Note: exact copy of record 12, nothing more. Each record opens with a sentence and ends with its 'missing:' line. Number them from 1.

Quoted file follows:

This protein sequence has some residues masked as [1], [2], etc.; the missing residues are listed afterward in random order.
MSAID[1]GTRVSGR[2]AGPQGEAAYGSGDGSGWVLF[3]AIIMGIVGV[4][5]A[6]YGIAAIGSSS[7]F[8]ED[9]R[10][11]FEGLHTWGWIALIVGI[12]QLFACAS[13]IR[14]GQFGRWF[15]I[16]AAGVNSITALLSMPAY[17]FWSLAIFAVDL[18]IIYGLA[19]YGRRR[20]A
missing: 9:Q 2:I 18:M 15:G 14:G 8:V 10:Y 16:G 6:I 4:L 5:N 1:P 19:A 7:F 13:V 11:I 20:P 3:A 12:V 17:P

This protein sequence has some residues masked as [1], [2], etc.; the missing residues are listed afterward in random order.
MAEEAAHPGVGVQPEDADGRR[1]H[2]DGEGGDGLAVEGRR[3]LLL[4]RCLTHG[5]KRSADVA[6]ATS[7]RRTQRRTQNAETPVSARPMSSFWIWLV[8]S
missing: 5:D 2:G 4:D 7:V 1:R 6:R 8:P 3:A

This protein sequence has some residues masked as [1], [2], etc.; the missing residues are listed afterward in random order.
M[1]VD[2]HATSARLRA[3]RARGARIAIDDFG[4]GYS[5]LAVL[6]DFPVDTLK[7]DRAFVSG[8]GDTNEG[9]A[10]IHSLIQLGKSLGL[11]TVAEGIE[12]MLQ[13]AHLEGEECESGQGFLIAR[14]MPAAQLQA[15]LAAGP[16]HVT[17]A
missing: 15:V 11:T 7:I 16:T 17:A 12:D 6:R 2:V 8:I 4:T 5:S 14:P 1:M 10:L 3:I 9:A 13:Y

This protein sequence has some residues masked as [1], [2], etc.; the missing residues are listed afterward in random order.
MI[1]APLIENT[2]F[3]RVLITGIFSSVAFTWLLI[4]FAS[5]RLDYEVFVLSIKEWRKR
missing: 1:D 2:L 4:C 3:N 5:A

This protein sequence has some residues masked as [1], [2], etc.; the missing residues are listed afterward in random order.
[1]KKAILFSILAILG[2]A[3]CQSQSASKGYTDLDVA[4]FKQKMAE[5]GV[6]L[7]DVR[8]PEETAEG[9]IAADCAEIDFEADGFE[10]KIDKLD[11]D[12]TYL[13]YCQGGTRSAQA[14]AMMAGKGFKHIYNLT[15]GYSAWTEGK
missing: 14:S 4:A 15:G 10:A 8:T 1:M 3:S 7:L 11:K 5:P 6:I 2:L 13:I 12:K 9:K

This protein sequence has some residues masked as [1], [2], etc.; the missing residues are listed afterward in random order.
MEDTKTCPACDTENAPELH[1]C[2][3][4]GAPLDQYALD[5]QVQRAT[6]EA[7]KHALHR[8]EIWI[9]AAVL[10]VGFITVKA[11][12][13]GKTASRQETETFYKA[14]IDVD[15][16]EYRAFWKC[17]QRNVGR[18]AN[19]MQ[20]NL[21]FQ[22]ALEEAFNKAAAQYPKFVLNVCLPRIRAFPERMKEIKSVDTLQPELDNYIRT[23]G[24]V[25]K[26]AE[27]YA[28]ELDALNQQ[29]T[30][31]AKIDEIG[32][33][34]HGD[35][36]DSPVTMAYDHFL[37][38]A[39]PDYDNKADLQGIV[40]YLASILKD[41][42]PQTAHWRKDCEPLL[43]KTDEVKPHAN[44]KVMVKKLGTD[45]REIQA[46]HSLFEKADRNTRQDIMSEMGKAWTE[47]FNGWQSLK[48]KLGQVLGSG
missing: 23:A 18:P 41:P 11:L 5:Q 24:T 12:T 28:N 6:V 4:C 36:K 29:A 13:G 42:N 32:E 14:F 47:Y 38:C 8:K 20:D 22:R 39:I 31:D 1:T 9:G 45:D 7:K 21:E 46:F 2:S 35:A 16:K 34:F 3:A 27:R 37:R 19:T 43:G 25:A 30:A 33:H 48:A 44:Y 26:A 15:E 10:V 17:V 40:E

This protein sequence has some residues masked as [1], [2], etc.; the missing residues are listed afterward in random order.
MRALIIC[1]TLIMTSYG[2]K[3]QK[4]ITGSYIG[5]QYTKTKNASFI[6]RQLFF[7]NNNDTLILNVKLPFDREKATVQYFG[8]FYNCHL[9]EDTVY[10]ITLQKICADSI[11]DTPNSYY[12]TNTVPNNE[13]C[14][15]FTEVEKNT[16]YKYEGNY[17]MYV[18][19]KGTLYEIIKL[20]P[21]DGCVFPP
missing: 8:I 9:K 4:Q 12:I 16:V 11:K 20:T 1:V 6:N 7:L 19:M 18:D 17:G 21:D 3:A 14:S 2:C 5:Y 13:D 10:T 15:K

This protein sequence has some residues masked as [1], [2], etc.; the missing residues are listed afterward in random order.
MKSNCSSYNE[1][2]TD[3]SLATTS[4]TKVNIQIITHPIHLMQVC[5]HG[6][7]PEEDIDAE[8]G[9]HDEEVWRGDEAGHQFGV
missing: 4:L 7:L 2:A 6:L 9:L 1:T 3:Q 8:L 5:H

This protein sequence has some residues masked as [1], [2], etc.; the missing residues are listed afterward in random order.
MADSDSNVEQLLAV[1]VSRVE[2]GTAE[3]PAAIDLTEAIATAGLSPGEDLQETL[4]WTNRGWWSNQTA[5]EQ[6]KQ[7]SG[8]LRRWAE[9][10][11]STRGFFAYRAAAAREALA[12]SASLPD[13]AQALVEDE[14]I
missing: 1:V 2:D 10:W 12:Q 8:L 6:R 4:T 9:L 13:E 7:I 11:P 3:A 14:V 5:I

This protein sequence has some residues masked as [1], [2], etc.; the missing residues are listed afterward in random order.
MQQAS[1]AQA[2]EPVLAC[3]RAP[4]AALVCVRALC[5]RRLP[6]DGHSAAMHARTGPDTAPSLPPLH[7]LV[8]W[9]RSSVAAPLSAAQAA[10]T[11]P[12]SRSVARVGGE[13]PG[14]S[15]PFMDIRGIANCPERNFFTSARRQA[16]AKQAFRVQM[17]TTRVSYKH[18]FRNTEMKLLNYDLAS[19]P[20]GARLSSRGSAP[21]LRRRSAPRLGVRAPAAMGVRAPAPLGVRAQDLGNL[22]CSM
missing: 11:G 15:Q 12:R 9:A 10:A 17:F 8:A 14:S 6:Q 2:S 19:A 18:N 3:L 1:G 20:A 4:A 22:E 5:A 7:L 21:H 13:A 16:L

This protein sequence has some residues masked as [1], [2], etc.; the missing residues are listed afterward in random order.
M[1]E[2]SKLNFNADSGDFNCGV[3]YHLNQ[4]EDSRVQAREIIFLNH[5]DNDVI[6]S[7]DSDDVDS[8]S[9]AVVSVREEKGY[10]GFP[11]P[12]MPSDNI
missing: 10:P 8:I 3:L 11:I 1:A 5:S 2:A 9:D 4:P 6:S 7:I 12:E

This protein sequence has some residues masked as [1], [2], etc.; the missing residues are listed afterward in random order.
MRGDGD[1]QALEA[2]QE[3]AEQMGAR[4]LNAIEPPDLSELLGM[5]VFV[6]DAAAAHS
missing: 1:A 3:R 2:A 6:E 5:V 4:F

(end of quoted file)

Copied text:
This protein sequence has some residues masked as [1], [2], etc.; the missing residues are listed afterward in random order.
MRGDGD[1]QALEA[2]QE[3]AEQMGAR[4]LNAIEPPDLSELLGM[5]VFV[6]DAAAAHS
missing: 1:A 3:R 2:A 6:E 5:V 4:F